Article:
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1-Newbie

## Just for fun:

You are handed a sphere and asked to find the radius. How many data points are required to find the radius, how would you then derive the radius from them and find the location of the radius relative to those points in Pro/E?
17 REPLIES 17
1-Newbie
(To:ptc-1181807)
Man, you guys are no fun at all....... Am I posting things no one even wants to think about?
1-Newbie
(To:ptc-1181807)
if one thinks about a 3-legged milking stool which will fit onto any surface or sphere, it follows that 4 points are needed to define a sphere
1-Newbie
(To:ptc-3840842)

"Richard Alcock" wrote:

if one thinks about a 3-legged milking stool which will fit onto any surface or sphere, it follows that 4 points are needed to define a sphere

5-Regular Member
(To:ptc-1181807)
Make a datum plane thru pts 1,2,3. Then sketch a circle thru the 3 pts on the datum plane. Uh... sketch a point at the center of the circle? Uh... make an axis thu the point normal to the datum plane? Do the same with another combination of the the 4 points, like say 2,3,4. where the axes intersect is the center of the circle. Maybe.
1-Newbie
(To:GrahameWard)

"Grahame Ward" wrote:

Make a datum plane thru pts 1,2,3. Then sketch a circle thru the 3 pts on the datum plane. Uh... sketch a point at the center of the circle? Uh... make an axis thu the point normal to the datum plane? Do the same with another combination of the the 4 points, like say 2,3,4. where the axes intersect is the center of the circle. Maybe.

5-Regular Member
(To:ptc-1181807)
Definitely make it a Guinness! Yes, I'd put a line from the perimeter to the center of the circle too. That would be apparent if I was doing it on Pro rather than in my head.
1-Newbie
(To:GrahameWard)

"Grahame Ward" wrote:

Definitely make it a Guinness! Yes, I'd put a line from the perimeter to the center of the circle too. That would be apparent if I was doing it on Pro rather than in my head.

5-Regular Member
(To:ptc-1181807)

"Grahame Ward" wrote:

Definitely make it a Guinness! Yes, I'd put a line from the perimeter to the center of the circle too. That would be apparent if I was doing it on Pro rather than in my head.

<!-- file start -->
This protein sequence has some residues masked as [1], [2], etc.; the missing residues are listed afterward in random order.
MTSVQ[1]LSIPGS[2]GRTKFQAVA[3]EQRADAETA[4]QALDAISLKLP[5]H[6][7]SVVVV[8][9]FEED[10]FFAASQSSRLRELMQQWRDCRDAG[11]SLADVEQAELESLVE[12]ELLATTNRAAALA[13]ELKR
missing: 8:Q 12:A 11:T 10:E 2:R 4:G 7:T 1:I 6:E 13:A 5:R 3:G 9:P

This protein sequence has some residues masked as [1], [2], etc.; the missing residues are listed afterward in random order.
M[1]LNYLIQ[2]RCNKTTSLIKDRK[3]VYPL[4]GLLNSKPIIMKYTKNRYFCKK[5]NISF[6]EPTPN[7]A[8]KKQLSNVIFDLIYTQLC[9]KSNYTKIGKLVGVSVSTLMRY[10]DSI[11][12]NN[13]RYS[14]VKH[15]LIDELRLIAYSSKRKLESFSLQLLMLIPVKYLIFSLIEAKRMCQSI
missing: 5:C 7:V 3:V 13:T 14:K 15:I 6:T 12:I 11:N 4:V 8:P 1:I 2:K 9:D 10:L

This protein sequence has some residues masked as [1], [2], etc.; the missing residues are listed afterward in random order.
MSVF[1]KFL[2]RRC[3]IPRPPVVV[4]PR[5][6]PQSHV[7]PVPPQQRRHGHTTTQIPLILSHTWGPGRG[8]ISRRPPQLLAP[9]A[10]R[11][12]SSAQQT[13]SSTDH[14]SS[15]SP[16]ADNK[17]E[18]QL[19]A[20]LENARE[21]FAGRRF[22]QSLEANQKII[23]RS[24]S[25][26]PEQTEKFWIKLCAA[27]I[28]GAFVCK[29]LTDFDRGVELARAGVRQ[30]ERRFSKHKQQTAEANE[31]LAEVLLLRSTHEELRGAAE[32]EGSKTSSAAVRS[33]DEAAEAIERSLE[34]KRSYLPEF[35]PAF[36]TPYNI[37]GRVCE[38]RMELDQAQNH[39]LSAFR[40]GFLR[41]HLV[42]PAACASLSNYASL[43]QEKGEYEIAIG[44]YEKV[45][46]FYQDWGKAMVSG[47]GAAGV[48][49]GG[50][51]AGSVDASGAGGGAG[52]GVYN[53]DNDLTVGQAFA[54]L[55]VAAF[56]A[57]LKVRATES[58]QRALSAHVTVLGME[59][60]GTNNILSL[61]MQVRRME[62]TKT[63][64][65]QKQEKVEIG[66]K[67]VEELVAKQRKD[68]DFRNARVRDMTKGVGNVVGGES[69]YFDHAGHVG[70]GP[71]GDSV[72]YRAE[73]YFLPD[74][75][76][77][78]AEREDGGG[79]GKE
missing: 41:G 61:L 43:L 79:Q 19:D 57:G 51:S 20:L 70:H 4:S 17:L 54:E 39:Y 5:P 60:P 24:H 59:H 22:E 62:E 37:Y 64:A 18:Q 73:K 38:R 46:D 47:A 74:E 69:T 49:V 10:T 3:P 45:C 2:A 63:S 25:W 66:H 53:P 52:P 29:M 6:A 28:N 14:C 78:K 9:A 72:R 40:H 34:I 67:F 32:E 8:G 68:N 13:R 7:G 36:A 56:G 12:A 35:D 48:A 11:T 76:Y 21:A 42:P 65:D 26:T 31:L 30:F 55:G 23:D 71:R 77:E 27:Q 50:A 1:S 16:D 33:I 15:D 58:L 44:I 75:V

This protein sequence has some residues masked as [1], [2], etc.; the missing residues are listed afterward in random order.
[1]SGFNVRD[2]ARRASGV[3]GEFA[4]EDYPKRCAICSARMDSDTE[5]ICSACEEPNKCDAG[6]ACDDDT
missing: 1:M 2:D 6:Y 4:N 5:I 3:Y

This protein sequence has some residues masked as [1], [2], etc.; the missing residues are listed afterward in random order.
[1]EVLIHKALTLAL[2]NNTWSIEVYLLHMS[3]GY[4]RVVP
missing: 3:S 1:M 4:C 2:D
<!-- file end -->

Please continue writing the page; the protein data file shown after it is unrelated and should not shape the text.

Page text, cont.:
1-Newbie
(To:GrahameWard)
Great fun
1-Newbie
(To:ptc-1275435)
fun ended .......
1-Newbie
(To:ptc-1275435)
Wow! Seems this is a popular thread! Anyone else try/gigure this out besides Grahame?
22-Sapphire I
(To:ptc-1181807)

Man, this is funny, I'd forgotten I'd started this under a different name way back in the day. Interesting.

11-Garnet
(To:ptc-1181807)

Funny this conversation was from 10 years ago.... hahaha.

you only need 2 points if you already know it's a sphere.

All axes that are perpendicular to the surface of a sphere will go through the center of that sphere.

Since all axes go through the center, then any 2 will intersect at the center.

Therefore, you only need 2 such points to define 2 such axes to find the center.

Then you can measure from that intersecting point to either of the 2 points on the surface, and you will have your radius.

However in order to define a sphere from points, you'd need 4 points.

Of course, not just any 4 points, you'd need 4 points that are not all coplanar, or colinear, or coincident.

It won't work if any 3 points lie on a line, or if all 4 are co-planar, or if any of the points are coincident.

2 points define a line

or a point if they are coincident.

3 points define a plane unless they all lie on the same line

or a line if they are all colinear

4 points define a sphere

or a plane if they are all coplanar

of a line if they are all colinear

22-Sapphire I
(To:ckeller)

I disagree.  With only 2 points you cannot establish the normal (to surface) for the axiis thru those 2 points.  If I give you 2, or even 3 point coordinates in 3D space, you cannot tell me the radius, it takes 4.

22-Sapphire I
(To:ckeller)

Still disagree.  Even if you KNOW it's a sphere, with only 2 points, you don't know the vector the axis takes thru each point.  You could cross the axiis at any point on a plane and the point created would only tell you the radius of a CIRCLE with that centerpoint.  Change the angle of the axiis, and you'd get just another circle with a different radius.  Even with 3 points, unless you knew the angles of the axiis, you could have any number of spherical radii.  It takes the fourth point.

Model it up and see.  😉

Funny, I've been on here working at any number of companies, this is originally my thread, but I can't combine all my posts under a single name.  Ah well....

Community Manager
(To:Patriot_1776)

@Patriot_1776  we're gonna work on matching up profiles!   Watch Community announcements over next few months 😉

22-Sapphire I
(To:Jaime_Lee)

That would be cool, I'd like to combine them all, I think I have at least 3 profiles here over the years.

What I REALLY want is my photo album back!

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